To learn to defend himself comes at a personal cost for Jesse Eisenberg’s Casey Davies. The Art of Self-Defense brings his need for safety to the forefront, as he learns the world isn’t as easy or remotely kind as anticipated.
What The Art of Self-Defense gets right is that, sometimes, the innocent few can reach their own breaking point, where power inverts back and becomes theirs. Director Riley Stearns’ previous film, Faults (2014), deals with a similar theme — this turning of the tide, this power shift — though, in that film, it’s between two people, while here, it’s with Casey and the dojo, and to a larger extent, the world around him.
With this, it’s still a darkly comedic film. The switch of dry humor to dark and brutal comes as a refreshing set of pace. This switch does not come as sudden or uneven, but rather as necessary, the toxic masculinity on display needing to find an outlet and becoming a central piece to the unfolding events.
There are times where consequences come as shaky or disregarded, where the movie feels as though it’s existing in a seedy underbelly world of its own, where Casey floats in and out of real life and grows deeper into the life of the dojo. There are even hints of long periods of time being lost to him, which helps dig deeper into Casey’s psyche.
Eisenberg absolutely nails his performance as Casey, pulling off mild-mannered, almost worryingly so, and turning it into something more commanding and forceful as he grows in confidence. His signature half-mutter, half-comment style of speech is spot-on to this character, helping to sell this journey as someone finding their voice through their fists.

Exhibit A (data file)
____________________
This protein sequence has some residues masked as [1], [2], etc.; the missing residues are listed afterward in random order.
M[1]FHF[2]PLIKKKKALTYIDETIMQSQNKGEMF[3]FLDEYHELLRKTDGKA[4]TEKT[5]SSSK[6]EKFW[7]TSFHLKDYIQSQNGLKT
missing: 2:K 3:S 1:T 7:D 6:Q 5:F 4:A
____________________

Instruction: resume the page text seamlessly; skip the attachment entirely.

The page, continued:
Alessandro Nivola as the Sensei steals the film, this boastful but stable man who uses his position as the head of the dojo to slowly corrupt his followers. Nivola has this charismatic draw, a fascinating way of delivering with conviction that makes him a compelling figure throughout.
Imogen Poots co-stars as Anna, more of an enigmatic role for most of the course of the film, but Poots manages to turn it into this vulnerable anger that helps show the baggage the dojo can place on someone long-term.
Stearns manages to splice in reverence for the mundane, his writing bringing out the characters through their specificity in language along with the physicality of their roles. It’s a film that relies on body language to place character intention at key points to the forefront, to see who is dominant and who is the meek.
As a follow-up to the excellent Faults, Riley Stearns brings a level of dry wit and humor to a darker tale of toxic masculinity and reckless anger. The Art of Self-Defense is interested in the give and take of learning to be the strongest version of yourself, but doing so with pitch black comedy.
The Art of Self-Defense screened at the Fantasia International Film Festival. It arrives in theatres on July 12th.